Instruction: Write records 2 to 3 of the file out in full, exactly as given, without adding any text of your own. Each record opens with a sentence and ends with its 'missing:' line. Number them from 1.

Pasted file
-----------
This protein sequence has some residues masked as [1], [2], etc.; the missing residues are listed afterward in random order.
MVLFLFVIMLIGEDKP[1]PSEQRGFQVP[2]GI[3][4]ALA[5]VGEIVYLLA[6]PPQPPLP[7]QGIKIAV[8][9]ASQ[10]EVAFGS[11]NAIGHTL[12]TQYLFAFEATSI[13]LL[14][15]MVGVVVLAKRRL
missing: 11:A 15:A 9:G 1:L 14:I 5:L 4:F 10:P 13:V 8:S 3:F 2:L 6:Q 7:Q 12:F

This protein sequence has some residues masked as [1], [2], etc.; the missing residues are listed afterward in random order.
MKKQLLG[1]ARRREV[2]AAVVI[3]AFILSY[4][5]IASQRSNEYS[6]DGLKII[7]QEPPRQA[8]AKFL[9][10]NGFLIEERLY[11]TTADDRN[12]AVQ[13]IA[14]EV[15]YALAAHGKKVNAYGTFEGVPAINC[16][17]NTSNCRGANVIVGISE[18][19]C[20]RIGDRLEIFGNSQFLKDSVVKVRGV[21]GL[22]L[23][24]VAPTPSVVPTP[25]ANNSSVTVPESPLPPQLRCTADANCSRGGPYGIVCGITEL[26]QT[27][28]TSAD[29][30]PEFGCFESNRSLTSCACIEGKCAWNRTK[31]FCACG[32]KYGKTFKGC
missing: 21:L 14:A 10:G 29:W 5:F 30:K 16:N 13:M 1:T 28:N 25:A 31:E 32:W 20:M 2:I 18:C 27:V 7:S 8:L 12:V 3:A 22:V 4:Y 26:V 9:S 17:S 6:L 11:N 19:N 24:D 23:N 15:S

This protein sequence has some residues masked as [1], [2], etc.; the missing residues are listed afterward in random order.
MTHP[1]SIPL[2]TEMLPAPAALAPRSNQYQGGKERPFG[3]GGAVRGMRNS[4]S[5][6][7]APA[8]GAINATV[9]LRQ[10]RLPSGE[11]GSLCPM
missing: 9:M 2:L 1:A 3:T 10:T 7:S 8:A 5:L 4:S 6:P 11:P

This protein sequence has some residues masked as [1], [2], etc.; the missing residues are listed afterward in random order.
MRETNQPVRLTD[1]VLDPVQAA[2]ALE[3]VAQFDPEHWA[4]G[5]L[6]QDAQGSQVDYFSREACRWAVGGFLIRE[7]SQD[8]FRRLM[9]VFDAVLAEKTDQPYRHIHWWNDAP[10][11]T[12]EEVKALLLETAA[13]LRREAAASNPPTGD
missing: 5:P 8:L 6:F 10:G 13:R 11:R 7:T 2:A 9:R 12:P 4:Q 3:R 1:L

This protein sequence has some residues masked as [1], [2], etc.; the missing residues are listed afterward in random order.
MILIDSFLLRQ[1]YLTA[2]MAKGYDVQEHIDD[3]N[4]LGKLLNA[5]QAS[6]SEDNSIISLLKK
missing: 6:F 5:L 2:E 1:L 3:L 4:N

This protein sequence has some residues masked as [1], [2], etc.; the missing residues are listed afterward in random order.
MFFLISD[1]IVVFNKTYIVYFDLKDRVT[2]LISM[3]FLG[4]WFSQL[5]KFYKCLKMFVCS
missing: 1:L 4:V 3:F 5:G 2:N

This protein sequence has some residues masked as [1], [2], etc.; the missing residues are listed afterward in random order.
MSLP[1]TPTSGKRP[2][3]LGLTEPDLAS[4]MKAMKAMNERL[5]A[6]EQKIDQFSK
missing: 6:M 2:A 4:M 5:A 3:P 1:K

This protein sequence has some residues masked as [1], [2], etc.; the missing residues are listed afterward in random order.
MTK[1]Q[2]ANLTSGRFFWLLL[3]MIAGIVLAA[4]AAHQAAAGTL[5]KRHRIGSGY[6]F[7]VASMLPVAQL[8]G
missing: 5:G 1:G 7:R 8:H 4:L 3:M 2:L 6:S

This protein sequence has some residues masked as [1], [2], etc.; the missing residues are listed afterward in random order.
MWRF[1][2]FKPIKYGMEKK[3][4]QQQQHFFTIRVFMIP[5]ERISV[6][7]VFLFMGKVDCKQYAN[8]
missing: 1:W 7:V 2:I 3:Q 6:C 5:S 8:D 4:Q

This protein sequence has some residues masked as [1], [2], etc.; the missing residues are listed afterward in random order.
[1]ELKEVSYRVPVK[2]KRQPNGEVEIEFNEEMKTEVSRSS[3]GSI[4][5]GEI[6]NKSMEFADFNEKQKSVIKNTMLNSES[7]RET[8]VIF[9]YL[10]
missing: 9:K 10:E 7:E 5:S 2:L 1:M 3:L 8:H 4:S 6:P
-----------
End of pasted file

This protein sequence has some residues masked as [1], [2], etc.; the missing residues are listed afterward in random order.
MKKQLLG[1]ARRREV[2]AAVVI[3]AFILSY[4][5]IASQRSNEYS[6]DGLKII[7]QEPPRQA[8]AKFL[9][10]NGFLIEERLY[11]TTADDRN[12]AVQ[13]IA[14]EV[15]YALAAHGKKVNAYGTFEGVPAINC[16][17]NTSNCRGANVIVGISE[18][19]C[20]RIGDRLEIFGNSQFLKDSVVKVRGV[21]GL[22]L[23][24]VAPTPSVVPTP[25]ANNSSVTVPESPLPPQLRCTADANCSRGGPYGIVCGITEL[26]QT[27][28]TSAD[29][30]PEFGCFESNRSLTSCACIEGKCAWNRTK[31]FCACG[32]KYGKTFKGC
missing: 21:L 14:A 10:G 29:W 5:F 30:K 16:N 13:M 1:T 28:N 25:A 31:E 32:W 20:M 2:I 18:C 27:V 7:S 8:L 12:V 3:A 22:V 4:Y 26:V 9:S 17:S 6:L 11:N 19:N 24:D 23:N 15:S

This protein sequence has some residues masked as [1], [2], etc.; the missing residues are listed afterward in random order.
MTHP[1]SIPL[2]TEMLPAPAALAPRSNQYQGGKERPFG[3]GGAVRGMRNS[4]S[5][6][7]APA[8]GAINATV[9]LRQ[10]RLPSGE[11]GSLCPM
missing: 9:M 2:L 1:A 3:T 10:T 7:S 8:A 5:L 4:S 6:P 11:P